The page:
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PhD Position on the Epidemiology & Economics of Zoonosis Control – One Health Approaches to Brucellosis Intervention Design & Evaluation

Brucellosis is a zoonotic disease that has been effectively controlled in many countries but has major impacts on human and animal health in many resource-limited settings worldwide. There is currently little evidence available to evaluate the likely epidemiological impacts, cost/benefit distributions or sustainability of alternative brucellosis intervention strategies, in northern Tanzania, where this project will be focused. Knowledge gaps include key transmission parameters, the likely impacts of alternative control strategies and the quantifiable costs of disease to farmers, sick people and nations as a whole. There is also a need to operationalize ‘One Health’ economic evaluation methods for such interventions. This project will develop novel One Health methods for identifying, measuring and valuing the costs and benefits of alternative approaches to brucellosis control, and estimate how costs and benefits are distributed across different stakeholders.

Recognizing that zoonotic disease transmission risks depend on interactions of epidemiological factors and economic parameters the project objectives are to:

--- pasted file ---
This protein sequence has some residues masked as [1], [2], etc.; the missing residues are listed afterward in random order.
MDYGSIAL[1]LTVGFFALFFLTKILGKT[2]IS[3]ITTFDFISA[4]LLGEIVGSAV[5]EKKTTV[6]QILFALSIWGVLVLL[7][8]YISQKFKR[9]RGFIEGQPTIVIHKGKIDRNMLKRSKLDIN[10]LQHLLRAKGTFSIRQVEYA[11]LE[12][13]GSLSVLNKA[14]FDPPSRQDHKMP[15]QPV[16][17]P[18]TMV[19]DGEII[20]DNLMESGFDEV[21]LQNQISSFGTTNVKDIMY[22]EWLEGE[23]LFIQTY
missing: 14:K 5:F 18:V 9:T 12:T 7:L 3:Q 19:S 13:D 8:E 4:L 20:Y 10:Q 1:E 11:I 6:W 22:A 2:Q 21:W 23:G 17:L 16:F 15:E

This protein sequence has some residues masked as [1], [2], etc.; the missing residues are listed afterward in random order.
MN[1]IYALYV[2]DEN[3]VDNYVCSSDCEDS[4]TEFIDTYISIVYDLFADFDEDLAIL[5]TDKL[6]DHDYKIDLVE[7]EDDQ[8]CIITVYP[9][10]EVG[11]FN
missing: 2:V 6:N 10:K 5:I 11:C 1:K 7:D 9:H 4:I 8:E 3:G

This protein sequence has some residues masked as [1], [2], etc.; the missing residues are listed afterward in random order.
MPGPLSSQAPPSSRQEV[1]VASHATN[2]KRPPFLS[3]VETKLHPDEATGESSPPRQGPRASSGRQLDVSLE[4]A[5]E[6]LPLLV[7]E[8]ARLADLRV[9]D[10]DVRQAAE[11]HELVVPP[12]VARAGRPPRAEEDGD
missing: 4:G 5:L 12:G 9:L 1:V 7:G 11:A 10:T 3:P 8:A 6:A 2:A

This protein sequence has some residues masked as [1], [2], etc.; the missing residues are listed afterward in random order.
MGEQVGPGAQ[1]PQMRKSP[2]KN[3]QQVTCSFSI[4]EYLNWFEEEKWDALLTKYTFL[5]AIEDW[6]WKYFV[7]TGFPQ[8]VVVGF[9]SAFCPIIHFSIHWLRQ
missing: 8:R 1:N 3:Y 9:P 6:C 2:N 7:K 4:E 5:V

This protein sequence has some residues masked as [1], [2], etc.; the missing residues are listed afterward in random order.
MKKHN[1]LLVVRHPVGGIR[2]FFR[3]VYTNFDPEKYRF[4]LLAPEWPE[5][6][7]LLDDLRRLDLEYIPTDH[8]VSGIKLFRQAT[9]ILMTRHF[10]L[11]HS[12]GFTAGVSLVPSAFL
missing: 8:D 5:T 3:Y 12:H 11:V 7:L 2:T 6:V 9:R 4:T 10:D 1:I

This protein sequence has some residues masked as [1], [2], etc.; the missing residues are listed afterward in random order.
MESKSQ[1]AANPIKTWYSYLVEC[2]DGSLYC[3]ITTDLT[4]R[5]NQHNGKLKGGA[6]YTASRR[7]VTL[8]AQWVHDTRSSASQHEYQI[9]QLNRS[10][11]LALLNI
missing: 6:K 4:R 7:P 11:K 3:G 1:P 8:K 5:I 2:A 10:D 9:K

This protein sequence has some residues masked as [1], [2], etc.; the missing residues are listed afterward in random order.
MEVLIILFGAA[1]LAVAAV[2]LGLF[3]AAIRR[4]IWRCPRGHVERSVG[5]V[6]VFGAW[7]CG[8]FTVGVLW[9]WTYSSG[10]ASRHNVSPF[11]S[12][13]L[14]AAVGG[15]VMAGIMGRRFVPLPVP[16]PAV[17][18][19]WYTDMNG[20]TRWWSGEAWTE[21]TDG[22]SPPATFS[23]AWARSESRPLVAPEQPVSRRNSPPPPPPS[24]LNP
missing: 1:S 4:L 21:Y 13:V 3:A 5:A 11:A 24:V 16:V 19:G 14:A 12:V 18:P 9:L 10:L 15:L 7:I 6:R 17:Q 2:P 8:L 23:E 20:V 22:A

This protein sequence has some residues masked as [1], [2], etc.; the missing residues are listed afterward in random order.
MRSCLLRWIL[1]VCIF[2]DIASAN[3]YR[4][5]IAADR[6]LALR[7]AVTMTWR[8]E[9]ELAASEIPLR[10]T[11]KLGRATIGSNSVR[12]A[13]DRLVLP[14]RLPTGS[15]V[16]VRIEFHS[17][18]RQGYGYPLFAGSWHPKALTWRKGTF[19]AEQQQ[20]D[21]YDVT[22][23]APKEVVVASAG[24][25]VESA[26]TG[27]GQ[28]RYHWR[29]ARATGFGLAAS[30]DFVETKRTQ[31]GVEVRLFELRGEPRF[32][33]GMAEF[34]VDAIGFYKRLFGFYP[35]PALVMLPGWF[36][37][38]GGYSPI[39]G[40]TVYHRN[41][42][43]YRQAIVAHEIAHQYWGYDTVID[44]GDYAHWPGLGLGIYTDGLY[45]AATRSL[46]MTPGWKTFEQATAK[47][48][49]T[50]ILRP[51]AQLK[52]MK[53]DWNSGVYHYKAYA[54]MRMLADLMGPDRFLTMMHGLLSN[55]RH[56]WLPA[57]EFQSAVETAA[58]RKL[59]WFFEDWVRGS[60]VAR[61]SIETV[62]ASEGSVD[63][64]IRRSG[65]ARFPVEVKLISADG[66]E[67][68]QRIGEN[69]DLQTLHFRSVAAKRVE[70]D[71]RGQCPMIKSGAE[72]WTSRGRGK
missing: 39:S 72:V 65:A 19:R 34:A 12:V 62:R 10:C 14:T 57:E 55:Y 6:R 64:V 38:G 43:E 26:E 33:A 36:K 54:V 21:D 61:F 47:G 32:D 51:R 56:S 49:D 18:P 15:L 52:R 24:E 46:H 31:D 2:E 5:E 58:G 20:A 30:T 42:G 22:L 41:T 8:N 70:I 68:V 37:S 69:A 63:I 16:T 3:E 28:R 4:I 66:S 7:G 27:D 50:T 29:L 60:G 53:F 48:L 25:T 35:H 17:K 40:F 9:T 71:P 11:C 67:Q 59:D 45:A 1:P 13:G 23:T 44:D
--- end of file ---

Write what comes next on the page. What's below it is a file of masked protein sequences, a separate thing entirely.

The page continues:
1. develop a set of “epi-economic” models which reflect the interdependence between economic and ecological processes and predict how different economic agents will respond to changes in external risk, management interventions, and the behaviour of other actors

  2. develop estimates of the costs and benefits to society of alternative interventions and characterise the distribution and flow of these costs and benefits to different actors

  3. identify the incentives needed to achieve sustainable control strategies.

The outcomes of this interdisciplinary project will have direct relevance to the development of control strategies for brucellosis in resource-limited settings. The development of novel methodologies for evaluating disease interventions that span human and veterinary health disciplines will also have much wider applications to other diseases and systems.

PhD position
University of Glasgow
Closing date
January 12th, 2018
Posted on
December 18th, 2017 23:04
Last updated
December 18th, 2017 23:04